Australia’s spies are welcoming the Government’s push to introduce tough new laws to tackle home-grown terrorists, but civil liberty groups say the likelihood of attacks is being exaggerated.
Senior intelligence officials have told the ABC’s AM that they fear fighting in Syria and Iraq could revive the anti-Western extremism in Indonesia that led to the Bali bombings.
They expect the threat of Islamist terrorism globally to increase.
Liberal MP Dan Tehan, head of the Federal Parliament’s Intelligence and Security Committee which is examining proposed changes to national security laws, says spy agencies have deep fears history will repeat itself.
“We are potentially facing one of the biggest threats we’ve faced in the past 20 to 30 years,” Mr Tehan said.
“If you look at Afghanistan where there were 30 Australians involved in fighting there, 25 returned. And of those 25, 19 were suspected of being involved in terrorist-related activities and eight were actually convicted.
“Given that we know we’ve now got 60 fighting in Iraq and Syria and 150 who are involved in one way or another, this is extremely concerning.”
Intelligence sources told AM the terrorism threat is likely to increase for Australians at home and abroad over the next five years.
To combat it they say they need the powers the Government announced yesterday, which will give them the right to suspend passports, make it easier to crack down on those suspected of a terrorist plot, broaden the criteria for banning a terrorist organisation, and make it a crime to go to some of the world’s trouble spots unless there is a legitimate reason.
Shadow attorney-general Mark Dreyfus told Lateline he wants the Government to better explain the proposed changes.
“Well that’s something that rings alarm bells because what the Prime Minister spoke of was a reverse onus provision,” he said.
Acting Greens leader Adam Bandt also has some concerns.
“It does look like an over-reach and especially when the Government says that all parliamentarians need to sign up to this before they’ve even seen the detail,” he said.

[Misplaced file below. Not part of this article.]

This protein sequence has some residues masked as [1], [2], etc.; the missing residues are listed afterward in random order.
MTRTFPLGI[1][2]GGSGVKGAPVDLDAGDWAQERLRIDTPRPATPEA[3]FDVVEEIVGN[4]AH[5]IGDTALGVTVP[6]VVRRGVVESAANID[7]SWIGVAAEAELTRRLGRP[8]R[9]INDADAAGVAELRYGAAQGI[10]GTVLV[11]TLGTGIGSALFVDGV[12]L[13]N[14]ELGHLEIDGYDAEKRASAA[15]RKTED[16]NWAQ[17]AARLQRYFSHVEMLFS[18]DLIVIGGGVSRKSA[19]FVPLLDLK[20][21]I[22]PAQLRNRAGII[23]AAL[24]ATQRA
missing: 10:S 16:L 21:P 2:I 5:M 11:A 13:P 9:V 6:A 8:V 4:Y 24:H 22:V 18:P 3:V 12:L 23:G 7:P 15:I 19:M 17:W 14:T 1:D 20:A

Security agencies, including the Australian Federal Police, ASIO, ASIS and Customs and Border Protection, will share an additional $630 million over the next four years to boost their operations.
But it is the plan to follow the digital footsteps of potential terrorists by forcing telecommunication and internet companies to keep details of call, text, internet browsing and email data for two years that has particularly upset civil liberty advocates.
Intelligence sources insist they do not want access to the content of messages or calls and are only trying to maintain the powers they currently have.
Australian Council of Civil Liberties president Terry O’Gorman likened it to being able to see the front of a envelope.
“Trying to draw a comparison between yesteryear and we want to see what’s on the envelope and where the letter was sent is totally misleading,” he said.
Mr O’Gorman believes the terrorism threat is being overstated.
“It’s all very well for the Attorney-General and Prime Minister to say, ‘oh, we’re not automatically listening to what you say on the phone’, but experts in metadata say the greater amount of metadata you collect the greater amount of privacy intrusion that occurs,” he said.
“Our concern is that this is a crisis that’s being confected that really isn’t a crisis.”
The new measures will be included in the Terrorism Foreign Fighter Bill which is slated to be introduced to Parliament when it resumes later this month.